[ExI] Wrestling with Embodiment

Kelly Anderson kellycoinguy at gmail.com
Wed Feb 1 20:38:15 UTC 2012

On Wed, Feb 1, 2012 at 12:34 PM, The Avantguardian
<avantguardian2020 at yahoo.com> wrote:
> I can think of numerous creatures that have hyperevolved out of
> their niche. I have personally observed an entire population of very
> scrappy racoons thriving in the heart of the Los Angeles urban sprawl.
> They eat pigeons, garbage, dog food, that sort of thing. In any case,
> you would be suprised how often species change niches. The
>survivors do at any rate.

That's normal evolution, and to be expected. Hyperevolution requires
memetics, or culture if you will. At least that's what I meant in this
context. I don't think racoons have a very sophisticated culture, with
language and libraries and such.

>> To my way of thinking "human paradise" is an oxymoron. I don't
>> think
>> there ever will be a way for all neighbors to get along. It's just
>> against the laws of physics. There will always be competition and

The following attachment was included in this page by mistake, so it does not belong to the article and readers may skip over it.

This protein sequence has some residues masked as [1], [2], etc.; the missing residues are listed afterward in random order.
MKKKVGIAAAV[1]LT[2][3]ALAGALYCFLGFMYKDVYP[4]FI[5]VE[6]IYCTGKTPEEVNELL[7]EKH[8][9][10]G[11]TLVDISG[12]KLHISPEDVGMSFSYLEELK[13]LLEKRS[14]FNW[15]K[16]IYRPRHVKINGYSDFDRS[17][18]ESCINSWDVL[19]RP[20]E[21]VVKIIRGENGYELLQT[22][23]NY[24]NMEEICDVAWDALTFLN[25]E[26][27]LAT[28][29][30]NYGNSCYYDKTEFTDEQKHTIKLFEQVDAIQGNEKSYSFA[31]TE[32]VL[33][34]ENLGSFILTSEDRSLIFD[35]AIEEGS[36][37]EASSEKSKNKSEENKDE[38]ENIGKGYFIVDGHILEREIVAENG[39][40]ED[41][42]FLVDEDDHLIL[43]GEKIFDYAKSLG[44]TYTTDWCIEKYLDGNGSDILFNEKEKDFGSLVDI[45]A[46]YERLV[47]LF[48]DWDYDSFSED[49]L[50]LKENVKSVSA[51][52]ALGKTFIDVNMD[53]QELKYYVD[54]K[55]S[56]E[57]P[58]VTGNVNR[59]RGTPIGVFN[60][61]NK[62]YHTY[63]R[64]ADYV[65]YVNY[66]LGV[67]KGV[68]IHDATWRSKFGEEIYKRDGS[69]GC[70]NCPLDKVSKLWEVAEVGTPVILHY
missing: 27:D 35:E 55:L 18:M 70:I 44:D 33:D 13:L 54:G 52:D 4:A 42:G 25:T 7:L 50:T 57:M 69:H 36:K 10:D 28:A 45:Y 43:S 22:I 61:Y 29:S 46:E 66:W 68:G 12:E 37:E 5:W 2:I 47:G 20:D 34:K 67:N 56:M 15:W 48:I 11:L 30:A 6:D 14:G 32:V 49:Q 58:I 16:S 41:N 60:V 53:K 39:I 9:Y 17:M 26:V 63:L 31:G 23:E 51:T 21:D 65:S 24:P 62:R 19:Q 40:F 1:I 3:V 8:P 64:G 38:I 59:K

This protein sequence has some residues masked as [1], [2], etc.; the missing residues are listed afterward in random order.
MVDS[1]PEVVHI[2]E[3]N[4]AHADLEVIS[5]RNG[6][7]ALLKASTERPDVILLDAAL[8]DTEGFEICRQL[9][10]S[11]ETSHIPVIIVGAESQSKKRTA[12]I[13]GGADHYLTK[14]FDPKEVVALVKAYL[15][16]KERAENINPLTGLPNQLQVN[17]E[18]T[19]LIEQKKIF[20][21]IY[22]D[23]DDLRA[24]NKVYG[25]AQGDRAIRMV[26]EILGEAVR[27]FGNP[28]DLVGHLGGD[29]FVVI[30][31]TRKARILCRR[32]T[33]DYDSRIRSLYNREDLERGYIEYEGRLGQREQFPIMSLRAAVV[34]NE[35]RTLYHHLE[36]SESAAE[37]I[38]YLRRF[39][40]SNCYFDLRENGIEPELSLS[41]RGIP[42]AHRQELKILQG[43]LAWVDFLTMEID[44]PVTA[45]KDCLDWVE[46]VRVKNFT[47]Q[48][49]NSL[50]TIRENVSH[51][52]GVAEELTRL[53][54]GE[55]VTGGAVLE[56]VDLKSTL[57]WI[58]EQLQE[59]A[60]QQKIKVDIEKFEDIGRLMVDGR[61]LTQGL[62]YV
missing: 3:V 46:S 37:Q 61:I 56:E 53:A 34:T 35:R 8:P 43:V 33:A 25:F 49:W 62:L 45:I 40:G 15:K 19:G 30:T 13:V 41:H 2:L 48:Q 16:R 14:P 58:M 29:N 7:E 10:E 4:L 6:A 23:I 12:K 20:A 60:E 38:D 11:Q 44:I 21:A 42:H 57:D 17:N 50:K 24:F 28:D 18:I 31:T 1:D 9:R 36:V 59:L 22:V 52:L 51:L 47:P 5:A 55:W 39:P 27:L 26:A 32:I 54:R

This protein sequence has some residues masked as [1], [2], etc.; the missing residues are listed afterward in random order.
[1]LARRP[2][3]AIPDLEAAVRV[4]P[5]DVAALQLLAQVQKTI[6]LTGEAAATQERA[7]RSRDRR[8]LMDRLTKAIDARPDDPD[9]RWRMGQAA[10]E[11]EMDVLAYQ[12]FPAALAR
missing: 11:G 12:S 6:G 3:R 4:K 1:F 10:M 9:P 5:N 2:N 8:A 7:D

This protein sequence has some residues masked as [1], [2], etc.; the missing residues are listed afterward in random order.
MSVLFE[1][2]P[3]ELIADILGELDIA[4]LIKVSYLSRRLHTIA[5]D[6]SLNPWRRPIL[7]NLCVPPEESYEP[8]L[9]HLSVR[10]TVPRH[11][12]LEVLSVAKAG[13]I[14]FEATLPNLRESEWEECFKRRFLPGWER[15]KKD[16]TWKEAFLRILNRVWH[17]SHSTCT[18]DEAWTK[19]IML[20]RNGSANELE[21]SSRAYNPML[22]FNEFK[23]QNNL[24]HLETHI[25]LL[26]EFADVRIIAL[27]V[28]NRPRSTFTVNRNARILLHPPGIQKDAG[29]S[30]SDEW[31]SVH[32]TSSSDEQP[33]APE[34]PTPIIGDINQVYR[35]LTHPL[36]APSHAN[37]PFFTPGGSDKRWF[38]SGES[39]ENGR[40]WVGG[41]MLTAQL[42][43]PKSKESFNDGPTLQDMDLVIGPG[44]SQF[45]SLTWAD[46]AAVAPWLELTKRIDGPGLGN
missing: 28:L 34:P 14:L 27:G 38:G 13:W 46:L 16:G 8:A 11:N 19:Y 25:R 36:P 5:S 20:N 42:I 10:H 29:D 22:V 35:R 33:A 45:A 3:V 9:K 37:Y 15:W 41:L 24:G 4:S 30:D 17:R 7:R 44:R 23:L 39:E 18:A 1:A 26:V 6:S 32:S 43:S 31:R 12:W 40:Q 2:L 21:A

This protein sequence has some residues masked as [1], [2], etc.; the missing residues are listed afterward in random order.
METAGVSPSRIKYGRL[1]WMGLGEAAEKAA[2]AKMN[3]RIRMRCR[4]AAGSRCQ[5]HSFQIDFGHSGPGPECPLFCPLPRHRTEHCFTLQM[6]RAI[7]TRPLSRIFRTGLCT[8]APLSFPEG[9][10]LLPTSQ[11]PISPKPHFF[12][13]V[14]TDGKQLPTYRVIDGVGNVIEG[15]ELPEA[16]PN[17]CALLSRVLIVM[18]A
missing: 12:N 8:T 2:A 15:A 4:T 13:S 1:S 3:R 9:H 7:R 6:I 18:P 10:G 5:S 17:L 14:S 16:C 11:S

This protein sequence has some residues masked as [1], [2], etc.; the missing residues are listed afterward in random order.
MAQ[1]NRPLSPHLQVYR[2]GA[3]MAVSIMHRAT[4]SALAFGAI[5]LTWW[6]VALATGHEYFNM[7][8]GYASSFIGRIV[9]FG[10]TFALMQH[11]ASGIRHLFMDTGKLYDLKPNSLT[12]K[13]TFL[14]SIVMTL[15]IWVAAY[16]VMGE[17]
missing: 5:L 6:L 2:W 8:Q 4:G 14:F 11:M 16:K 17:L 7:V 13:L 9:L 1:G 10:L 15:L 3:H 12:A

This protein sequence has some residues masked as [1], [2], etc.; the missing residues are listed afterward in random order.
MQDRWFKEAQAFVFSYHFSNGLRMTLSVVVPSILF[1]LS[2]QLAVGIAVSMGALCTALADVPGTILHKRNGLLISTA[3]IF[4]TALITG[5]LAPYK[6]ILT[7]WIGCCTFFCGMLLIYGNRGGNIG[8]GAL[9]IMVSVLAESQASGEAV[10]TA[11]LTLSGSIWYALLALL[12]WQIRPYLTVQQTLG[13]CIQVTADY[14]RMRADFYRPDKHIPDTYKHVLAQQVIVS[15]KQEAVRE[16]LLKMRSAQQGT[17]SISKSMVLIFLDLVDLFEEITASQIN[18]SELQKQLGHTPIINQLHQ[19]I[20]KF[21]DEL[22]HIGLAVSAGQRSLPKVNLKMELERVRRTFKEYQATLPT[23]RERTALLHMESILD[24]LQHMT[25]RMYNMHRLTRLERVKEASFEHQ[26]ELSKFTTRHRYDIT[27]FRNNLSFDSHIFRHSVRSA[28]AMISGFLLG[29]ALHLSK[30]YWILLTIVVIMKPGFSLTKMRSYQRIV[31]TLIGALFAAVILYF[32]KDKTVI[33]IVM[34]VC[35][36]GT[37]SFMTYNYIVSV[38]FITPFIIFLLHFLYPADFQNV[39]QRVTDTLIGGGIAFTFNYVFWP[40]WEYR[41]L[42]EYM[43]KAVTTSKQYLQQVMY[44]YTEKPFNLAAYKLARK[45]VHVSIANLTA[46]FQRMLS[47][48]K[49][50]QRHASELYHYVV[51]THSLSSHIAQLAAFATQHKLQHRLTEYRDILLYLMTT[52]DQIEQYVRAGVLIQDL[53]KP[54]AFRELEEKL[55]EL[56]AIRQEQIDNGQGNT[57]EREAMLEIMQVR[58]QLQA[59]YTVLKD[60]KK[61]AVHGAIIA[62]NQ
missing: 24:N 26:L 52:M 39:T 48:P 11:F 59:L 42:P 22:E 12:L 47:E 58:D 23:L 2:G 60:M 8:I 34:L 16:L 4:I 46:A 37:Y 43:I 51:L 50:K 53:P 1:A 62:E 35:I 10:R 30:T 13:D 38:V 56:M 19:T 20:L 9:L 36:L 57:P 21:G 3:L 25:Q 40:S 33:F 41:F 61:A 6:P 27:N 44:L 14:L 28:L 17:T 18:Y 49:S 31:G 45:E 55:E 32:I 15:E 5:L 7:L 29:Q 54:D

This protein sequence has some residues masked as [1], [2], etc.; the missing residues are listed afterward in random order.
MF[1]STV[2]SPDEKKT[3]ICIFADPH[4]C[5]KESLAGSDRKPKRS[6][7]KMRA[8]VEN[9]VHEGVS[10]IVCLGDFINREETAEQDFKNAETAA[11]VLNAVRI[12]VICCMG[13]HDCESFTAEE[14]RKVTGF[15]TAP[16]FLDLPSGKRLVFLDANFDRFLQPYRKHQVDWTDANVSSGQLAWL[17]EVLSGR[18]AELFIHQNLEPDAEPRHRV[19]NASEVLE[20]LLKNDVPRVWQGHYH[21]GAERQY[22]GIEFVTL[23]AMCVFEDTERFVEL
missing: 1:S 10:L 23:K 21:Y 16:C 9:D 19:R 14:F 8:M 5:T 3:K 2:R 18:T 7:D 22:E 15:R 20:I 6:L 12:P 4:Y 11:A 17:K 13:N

>> friction. We can get out of it for a while by developing energy
>> sources faster than our population grows, but eventually, we'll run
>> short of energy (in it's various forms).
> Not likely. If my work on the hydrodynamics of space-time is accurate,
> it would mean the universe is nothing but energy in a myriad of forms.
> And if we blow all our resources on fighting over the energy sources
> we understand instead of developing the ones we don't, we would
> have died of thirst in the middle of the ocean. That is a sad fate for me
> and my kind.

Mr. LaForge, give me more power!!! (Sorry, I've always wanted to say that... :-)

In the long run, I would assume we have to deal with the heat death of
the universe... in the short term, we have to deal with that pesky
speed of light thing. We've beaten this topic pretty hard before...
though not your particular approach to it. And, since matter IS
energy, clearly there is a LOT of power out there, but not an infinite
amount. There will always be some limit to growth, even though it
might look rather infinite to us.


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